As part of a new series of conferences on the Humanities, Emmanuel Faber, CEO of Danone, was invited to NEOMA BS on January 16 for a special conference for students on the theme of Corporate Social Responsibility.
NEOMA BS has launched an innovative and ambitious approach to the teaching of the Humanities. The first phase of this comprehensive programme includes a new fundamentals course for more than 1,000 Master in Management first-year students. This year's theme concerns the world of work, and the module was co-designed by the NEOMA Business School faculty together with teachers from some of the leading preparatory schools. The second part includes a series of conferences by renowned speakers, headed by the NEOMA BS President, Michel-Edouard Leclerc. The aim of the programme is to provoke reflection among the students on the social utility of companies and to analyse the concepts explored in the course with key actors from the economic and academic world . The series of conferences was inaugurated by Emmanuel FABER as guest of honour. In an amphitheatre packed with students from the school, the CEO of Danone shared his vision of the economy and the social and civic role companies play.
Questioning the social utility of companies
According to Emmanuel Faber, companies cannot exist without social utility. Pointing to the dehumanisation of the economy, he emphasises a fundamental oversight in today's world: relationships. Focusing his talk on the impossible split between the transactional economy (which is currently measured by GDP) and the relational economy, the CEO of Danone explains: “In my opinion, companies are all the more solid because they invest in trust and the long-term and establish a relationship with the consumer, unlike a profit-driven and short-term vision.” He invites the students to consider vernacular societies, one of the few economic organisations that, in his opinion, allows the system to be seen in a new light. In response to a question raised by the two students leading the round table discussion, Michel-Edouard Leclerc questioned Emmanuel Faber on the semantics of management discourse.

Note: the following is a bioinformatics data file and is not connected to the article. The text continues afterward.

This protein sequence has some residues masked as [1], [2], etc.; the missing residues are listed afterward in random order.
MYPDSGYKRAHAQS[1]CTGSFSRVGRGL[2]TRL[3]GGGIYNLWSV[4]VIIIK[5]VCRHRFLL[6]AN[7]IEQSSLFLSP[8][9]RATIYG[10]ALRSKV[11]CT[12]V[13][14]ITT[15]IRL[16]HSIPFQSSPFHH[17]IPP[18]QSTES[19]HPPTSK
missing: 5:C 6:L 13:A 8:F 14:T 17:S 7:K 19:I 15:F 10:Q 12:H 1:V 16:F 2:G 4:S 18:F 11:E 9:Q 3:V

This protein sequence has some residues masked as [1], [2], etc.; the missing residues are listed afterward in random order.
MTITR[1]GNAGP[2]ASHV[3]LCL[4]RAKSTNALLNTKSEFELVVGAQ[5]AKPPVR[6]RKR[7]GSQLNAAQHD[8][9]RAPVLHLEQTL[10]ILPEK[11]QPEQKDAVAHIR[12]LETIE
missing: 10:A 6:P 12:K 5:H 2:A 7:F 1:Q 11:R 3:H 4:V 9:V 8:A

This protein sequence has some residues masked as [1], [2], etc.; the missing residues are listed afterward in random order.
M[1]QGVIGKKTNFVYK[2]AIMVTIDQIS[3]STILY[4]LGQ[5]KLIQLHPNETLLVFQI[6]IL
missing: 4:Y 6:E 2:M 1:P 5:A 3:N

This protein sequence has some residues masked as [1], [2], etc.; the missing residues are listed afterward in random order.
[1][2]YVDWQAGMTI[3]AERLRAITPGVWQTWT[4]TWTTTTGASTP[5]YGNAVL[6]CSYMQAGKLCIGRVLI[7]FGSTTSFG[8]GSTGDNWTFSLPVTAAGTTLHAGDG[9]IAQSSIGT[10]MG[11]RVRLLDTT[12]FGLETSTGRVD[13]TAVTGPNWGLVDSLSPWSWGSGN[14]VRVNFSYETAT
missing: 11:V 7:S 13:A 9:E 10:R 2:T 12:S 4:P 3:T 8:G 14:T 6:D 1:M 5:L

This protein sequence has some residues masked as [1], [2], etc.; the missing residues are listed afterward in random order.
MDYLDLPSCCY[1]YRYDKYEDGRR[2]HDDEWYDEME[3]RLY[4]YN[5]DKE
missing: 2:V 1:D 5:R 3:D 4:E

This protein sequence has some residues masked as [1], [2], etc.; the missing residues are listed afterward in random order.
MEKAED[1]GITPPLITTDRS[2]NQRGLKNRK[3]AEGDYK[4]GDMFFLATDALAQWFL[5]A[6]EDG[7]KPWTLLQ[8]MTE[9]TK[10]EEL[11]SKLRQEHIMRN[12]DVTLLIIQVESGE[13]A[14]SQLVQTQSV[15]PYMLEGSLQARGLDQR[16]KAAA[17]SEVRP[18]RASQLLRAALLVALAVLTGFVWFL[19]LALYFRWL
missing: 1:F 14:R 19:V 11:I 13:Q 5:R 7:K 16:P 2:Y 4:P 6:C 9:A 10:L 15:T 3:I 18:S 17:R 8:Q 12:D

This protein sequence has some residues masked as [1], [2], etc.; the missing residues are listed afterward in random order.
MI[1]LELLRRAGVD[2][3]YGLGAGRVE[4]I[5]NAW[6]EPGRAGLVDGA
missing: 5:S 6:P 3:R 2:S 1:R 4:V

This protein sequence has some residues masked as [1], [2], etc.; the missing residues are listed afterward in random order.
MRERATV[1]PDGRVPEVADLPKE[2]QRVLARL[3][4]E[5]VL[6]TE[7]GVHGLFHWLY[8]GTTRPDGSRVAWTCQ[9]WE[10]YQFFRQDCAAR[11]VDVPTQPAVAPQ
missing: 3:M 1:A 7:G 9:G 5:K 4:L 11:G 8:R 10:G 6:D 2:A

“When a company manager buys machinery, we talk of an investment. On the other hand, when the same person hires a new employee, it becomes a cost... How do you interpret such use of language?” Targeting the absurdity of certain financial rhetoric, Emmanuel Faber underlines the need for a return to putting people first.
A matter of Humanity
Having contact with a large number of economic partners, Emmanuel Faber explains the importance of interpersonal relationships and the importance of putting people first. “A company does not sink because it has no more funds, but because it has no more ideas. It is an absurdity of the system to consider people as a cost. Technology must serve, not replace the workforce.” To the question of going back to putting people first, Emmanuel Faber believes that this can only be achieved through values. “Mine is the following: only people are truly sustainable. It's not easy, but it's a gamble I'm taking. And I am confident that we will all benefit.”
In conclusion, Emmanuel Faber encouraged the students with some sound advice that would also be taken on board by all those present: “You are in an incredible school, and this will give you the opportunity to take on responsibilities. But what will you do once you are in that position? You will have to fight against power, money, glory. Otherwise you'll miss out on your life. What makes you unique in this world? Are you convinced of this? Are you aware of this? This is what will give meaning to your actions. This is a personal question and no one can answer it for you.”